Not since the days of John Terry, Frank Lampard and Didier Drogba have Chelsea had players who just know how to win games.
Thomas Tuchel’s side are slowly but surely figuring out how to stay competitive in big games, but they’re about to come up against a man who knows how to win by any means possible better than anybody else on the face of this earth – Sergio Ramos.
The Spaniard has been sat on the sidelines for most of this season, picking up injury after illness after injury after COVID after whatever. He’s been so unreliable this year that he’s had plenty of Real fans urging the club not to renew his contract, which speaks volumes of just how tired they are.
A nasty combination of a muscle injury and COVID-19 has kept Ramos out since the last international break in early April, but he’s set to return for his side’s Champions League semi-final second leg against Chelsea, and he will be possessed by the idea of proving a point.
Ramos doesn’t usually need any extra motivation for these games. The 35-year-old has mastered the art of turning up when it matters most, doing whatever it takes to control a game and snatch a victory. Like the late Kobe Bryant in the fourth quarter, Ramos steps up.
He’ll throw his body on the line at the back, pop up with a header in attack and mix in a splash of the dark arts when necessary to throw opponents off their game. Ramos is the kind of player that has eaten Chelsea alive in the past and will do his best to do so on Wednesday.
The experience he brings could be an enormous problem for Chelsea’s struggling attack. Timo Werner and Kai Havertz are short on confidence, Mason Mount is still young and Christian Pulisic is still trying to figure himself out. None of them will have come up against a beast quite like Ramos before.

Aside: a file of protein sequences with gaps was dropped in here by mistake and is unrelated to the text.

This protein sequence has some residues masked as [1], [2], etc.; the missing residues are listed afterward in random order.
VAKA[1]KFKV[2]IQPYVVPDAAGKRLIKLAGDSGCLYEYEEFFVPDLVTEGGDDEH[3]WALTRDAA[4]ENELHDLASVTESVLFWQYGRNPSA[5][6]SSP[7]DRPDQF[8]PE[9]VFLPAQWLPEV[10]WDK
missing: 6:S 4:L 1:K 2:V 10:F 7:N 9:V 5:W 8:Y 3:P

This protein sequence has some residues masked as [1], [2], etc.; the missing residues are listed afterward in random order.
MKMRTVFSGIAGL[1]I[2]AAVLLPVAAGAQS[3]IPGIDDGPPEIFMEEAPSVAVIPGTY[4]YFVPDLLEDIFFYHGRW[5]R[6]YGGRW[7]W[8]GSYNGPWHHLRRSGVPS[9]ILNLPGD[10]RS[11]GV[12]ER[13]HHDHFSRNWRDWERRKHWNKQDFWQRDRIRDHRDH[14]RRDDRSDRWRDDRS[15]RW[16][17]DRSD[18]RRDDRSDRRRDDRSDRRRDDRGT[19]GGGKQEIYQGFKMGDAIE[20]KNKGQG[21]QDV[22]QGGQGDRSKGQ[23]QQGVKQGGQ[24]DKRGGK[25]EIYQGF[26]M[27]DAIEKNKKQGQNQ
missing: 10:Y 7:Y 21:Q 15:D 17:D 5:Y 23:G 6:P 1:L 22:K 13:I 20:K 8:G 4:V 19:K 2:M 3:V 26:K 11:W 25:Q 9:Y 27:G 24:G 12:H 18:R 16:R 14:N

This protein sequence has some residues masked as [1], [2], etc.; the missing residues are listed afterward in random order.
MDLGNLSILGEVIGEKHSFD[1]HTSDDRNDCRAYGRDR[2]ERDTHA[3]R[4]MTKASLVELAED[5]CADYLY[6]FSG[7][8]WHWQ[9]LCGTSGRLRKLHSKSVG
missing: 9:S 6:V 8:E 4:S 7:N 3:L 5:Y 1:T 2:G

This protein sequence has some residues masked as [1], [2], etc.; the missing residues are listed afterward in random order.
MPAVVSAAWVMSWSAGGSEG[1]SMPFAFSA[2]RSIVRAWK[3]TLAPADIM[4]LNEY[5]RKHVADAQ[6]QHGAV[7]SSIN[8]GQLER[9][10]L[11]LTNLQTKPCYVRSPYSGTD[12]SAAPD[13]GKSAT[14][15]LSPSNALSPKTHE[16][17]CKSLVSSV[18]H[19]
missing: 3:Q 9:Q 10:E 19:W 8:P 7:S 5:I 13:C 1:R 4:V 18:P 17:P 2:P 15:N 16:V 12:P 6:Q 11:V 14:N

Managing his overwhelming impact from the back will be a real test for Tuchel. To this point, the boss has relied on midfielders N’Golo Kante and Jorginho to stifle opposition leaders in the heart of the pitch, but Ramos is a different animal in a different position.
It’ll require something new from Chelsea, who deserve credit for their subduing of Manchester City in the FA Cup and even Real in the first leg. The Blues are obviously figuring out the kind of performances you need to bring when the stakes are high, but as the 5-2 loss to West Brom showed us, there’s still a penchant for a meltdown.
Chelsea will be hoping that Ramos isn’t himself for this one, and there’s a good chance he won’t be. He’s played just four times in 2021, boasting more medical ailments that appearances this calendar year, and from a physical point of view, he’d probably prefer a return in calmer circumstances.
Having said that, as a competitive psychopath, Ramos probably wouldn’t swap this chance to prove himself for the world.
Chelsea will hope to counteract Ramos with their own seasoned veteran, Thiago Silva. The Brazilian has been around the world and played on some of the biggest stages, but despite his eight league titles, even he is yet to figure out the magic formula in this sort of match.
How they deal will Ramos and his unbeatable aura will teach Chelsea a lot about themselves. If you want to be serial winners, you’ve got to beat a serial winner, and the Blues are coming for the king early.